2010 March 21 Sunday
Beware Of Morally Unscrupulous Environmentalists
Greenies can't be trusted.
The Guardian newspaper picked this up recently, and it also makes an appearance in the most recent issue of Conservation magazine: people who buy green products may be, on the whole, more likely to steal and cheat when given the chance.
This claim comes by way of two researchers at the University of Toronto, who were probing a more widely known psychological phenomenon in which people who pat themselves on the back for a good deed often feel entitled to a bit of selfishness later on.
Imagine a guy buying a Toyota Prius as a way to convince himself it is okay to kill his wife. Or a married woman will buy a refrigerator with an Energy Star EPA rating to help her justify starting to cheat on her husband. And trash recycling? How much tax fraud and plagiarism have those green trash cans caused?
If you consider the massive effort required to maintain this blog, you realize that you would be considered a far bigger candidate for someone who considers themselves "doing good" that someone merely buying green toothpaste?
In "Super Freakonomics," Levitt and Dubner point out how the Law of Unintended Consequences works. Take the Environmental Protection Act, designed to protect endangered species. In some cases, this has caused landowners to destroy habitat that might be suitable for an endangered species out of fear of the environmental police. Or consider the Americans With Disabilities Act, intended to prevent discrimination against disabled Americans. This has resulted in certain employers refusing to hire the disabled, on the grounds that it will be costly to attempt to discipline or fire them (yes, such refusal to hire is also illegal but more difficult to prove). In Germany, a tax on unrecycled garbage, designed to conserve landfills, caused the Germans to flush uneaten food down their toilets. The result? An explosion of the rat population in the sewers.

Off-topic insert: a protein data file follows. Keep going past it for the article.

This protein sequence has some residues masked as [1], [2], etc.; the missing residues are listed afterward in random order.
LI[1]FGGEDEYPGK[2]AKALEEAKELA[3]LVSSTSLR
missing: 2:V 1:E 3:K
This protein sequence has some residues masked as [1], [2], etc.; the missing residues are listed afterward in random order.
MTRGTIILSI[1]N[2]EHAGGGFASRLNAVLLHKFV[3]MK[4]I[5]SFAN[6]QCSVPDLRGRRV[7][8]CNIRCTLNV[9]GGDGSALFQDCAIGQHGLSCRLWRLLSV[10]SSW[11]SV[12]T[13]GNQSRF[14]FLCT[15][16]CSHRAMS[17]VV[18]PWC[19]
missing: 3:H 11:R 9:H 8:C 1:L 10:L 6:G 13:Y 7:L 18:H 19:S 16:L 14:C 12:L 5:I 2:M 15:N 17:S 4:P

Now I don't mean to imply that these laws were bad. Clearly, no one wants to destroy endangered species, discriminate against the handicapped or unnecessarily fill up landfills. It's just that human behavior is hard to change by legislation.
You know, if I recall, that study is somewhat different than how it is typically portrayed (greenies are more evil than nongreens), and frankly, scarier.
They randomly selected people to be the greenies---giving them money to spend in some greenie place---and others to get money to spend in a Walmart-like place. The green purchasers had no previous statistical prediliction to be greenies.
The greenies then behaved more selfishly and less honestly. Why is that?
My estimation is that each person has a set point that they want to hold their self image at. You can call it a 'law of conservation of wickedness or righteousness' if you like. By acting out the green rituals, they then felt that they'd been 'good', and accordingly had more wickedness available to spend on other, more important things. Looked at in this light, a lot of ritualistic crap, like sorting recycling, turning off the sink while brushing teeth, etc may actually be causing a LOT of social harm.
I have definitely noticed that my Liberal friends are more likely to cheat on little things than my conservative friends. Things such as not paying for something when the honor system is in place, or cheating on their income taxes, or parking in places where it isn't allowed. I've also noticed that Liberal celebrities seem to be more personally mean than non-Liberal celebrities.
The "ritualistic crap" would only be a problem if people felt forced to do it. What if it has benefits, like saving on the water bill? Even if there is no saving, what happens when it is just something everybody does? Do people feel forced to use deodorant?
If acting out after "ritualistic crap" is a problem, the worst culprits are probably churches.